Standing with Missouri law enforcement and agriculture leaders at the State Fair, Gov. Jay Nixon today announced that the Missouri Livestock and Farm Protection Task Force has recovered more than $2.8 million in property stolen in rural areas since 2009.
The task force works with the Missouri State Highway Patrol's Rural Crimes Investigative Unit (RCIU), local sheriffs, farmers, cattlemen and pork producers to target the theft of livestock and farm equipment, as well as other property and drug crimes that affect Missouri's rural communities. The federal government designates 97 of Missouri's 114 counties as rural.
"The cooperation between state and local law enforcement, along with farmers and ranchers is making a real difference in recovering property, preventing livestock and equipment thefts, and making Missouri's rural communities safer and more secure," Gov. Nixon said. "Two years ago, I reconstituted the Livestock and Farm Protection Task Force to track and respond to crime trends in rural communities. This partnership, information sharing and plain hard work have exceeded my very high expectations."
Gov. Nixon said that as of Aug. 15, the Livestock and Farm Protection Task Force and Rural Crimes Investigative Unit have:
* investigated 891 incidents, including 799 working in conjunction with other law enforcement agencies;
* been involved in the arrest of 182 suspects; and
* recovered $2,871,738 in stolen property
Property recoveries have included livestock, tractors, trailers, farm equipment, ATVs and large quantities of fertilizer. An undercover investigation into the theft of John Deere tractors led to the recovery of equipment valued at about $350,000 and arrests across several counties in southwest Missouri. In conjunction with the Livestock and Farm Protection Task Force, the RCIU has held regional rural crime summits around the state, meeting with law enforcement, farmers and business owners to discuss information sharing and protective measures.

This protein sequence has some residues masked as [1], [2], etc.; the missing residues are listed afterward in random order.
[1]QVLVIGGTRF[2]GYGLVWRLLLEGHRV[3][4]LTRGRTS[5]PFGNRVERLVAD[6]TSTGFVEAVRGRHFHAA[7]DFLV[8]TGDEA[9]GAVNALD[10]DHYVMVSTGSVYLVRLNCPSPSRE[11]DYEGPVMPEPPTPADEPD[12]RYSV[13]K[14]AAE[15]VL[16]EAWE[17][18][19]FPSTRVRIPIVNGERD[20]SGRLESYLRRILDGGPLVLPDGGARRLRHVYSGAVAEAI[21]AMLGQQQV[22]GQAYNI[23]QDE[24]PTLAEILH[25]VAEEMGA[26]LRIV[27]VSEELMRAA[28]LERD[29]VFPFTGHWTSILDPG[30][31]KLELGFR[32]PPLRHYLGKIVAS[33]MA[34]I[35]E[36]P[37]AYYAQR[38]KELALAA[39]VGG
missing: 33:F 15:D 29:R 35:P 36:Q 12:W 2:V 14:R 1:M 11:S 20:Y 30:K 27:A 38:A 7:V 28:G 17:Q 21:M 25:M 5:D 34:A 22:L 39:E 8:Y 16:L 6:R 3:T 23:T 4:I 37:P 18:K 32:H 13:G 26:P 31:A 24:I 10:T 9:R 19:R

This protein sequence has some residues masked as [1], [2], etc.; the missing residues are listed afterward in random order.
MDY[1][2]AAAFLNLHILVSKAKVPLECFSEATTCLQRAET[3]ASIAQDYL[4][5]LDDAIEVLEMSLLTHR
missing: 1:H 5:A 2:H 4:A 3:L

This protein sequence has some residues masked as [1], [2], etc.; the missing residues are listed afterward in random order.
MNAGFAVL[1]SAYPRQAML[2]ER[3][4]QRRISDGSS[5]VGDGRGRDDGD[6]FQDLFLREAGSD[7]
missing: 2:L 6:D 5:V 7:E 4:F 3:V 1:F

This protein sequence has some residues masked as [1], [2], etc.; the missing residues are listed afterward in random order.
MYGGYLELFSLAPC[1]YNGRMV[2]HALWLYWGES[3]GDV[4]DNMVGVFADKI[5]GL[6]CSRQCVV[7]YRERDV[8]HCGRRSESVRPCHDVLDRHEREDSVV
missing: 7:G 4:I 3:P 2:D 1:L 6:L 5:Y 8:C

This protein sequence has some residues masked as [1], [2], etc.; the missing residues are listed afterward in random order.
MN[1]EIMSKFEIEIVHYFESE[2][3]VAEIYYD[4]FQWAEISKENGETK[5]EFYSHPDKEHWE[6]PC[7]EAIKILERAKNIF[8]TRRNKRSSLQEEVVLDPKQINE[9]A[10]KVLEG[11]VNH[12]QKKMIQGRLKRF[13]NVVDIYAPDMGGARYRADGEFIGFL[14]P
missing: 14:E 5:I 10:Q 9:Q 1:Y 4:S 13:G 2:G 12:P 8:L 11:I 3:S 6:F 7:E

"Criminals often don't operate in a single county or region of our state, so it's important that we in law enforcement network, share information and collaborate," said Col. Ron Replogle, superintendent of the Missouri State Highway Patrol. "The task force and RCIU are perfect for intelligence sharing and for directing additional investigative resources into an area that might be experiencing a rise in criminal activity."
"Missouri farmers and ranchers have to deal with tough weather conditions, global competition and other challenges, so reducing crime and the fear of the theft of valuable equipment and livestock helps the bottom line," said Missouri Department of Agriculture Director Dr. Jon Hagler. "The Livestock and Farm Protection Task Force has a proven record of recovering equipment, reducing crime and educating rural communities about crime prevention."
Livestock and Farm Protection Task Force members include the Missouri Department of Agriculture, the Missouri State Highway Patrol, the Missouri Sheriffs' Association, the Missouri Office of Prosecution Services, the Missouri Cattlemen's Association, the Missouri Pork Association, the Missouri Farm Bureau, the Missouri Livestock Market Association, the Missouri Bankers' Association, the University of Missouri Extension, and the U.S. Department of Agriculture.
The Livestock and Farm Protection Task Force and RCIU encourage tips from the public to the Rural Crime Tip Line (888-484-8477). Tips about rural crime may be made anonymously. Calls are taken 24 hours a day.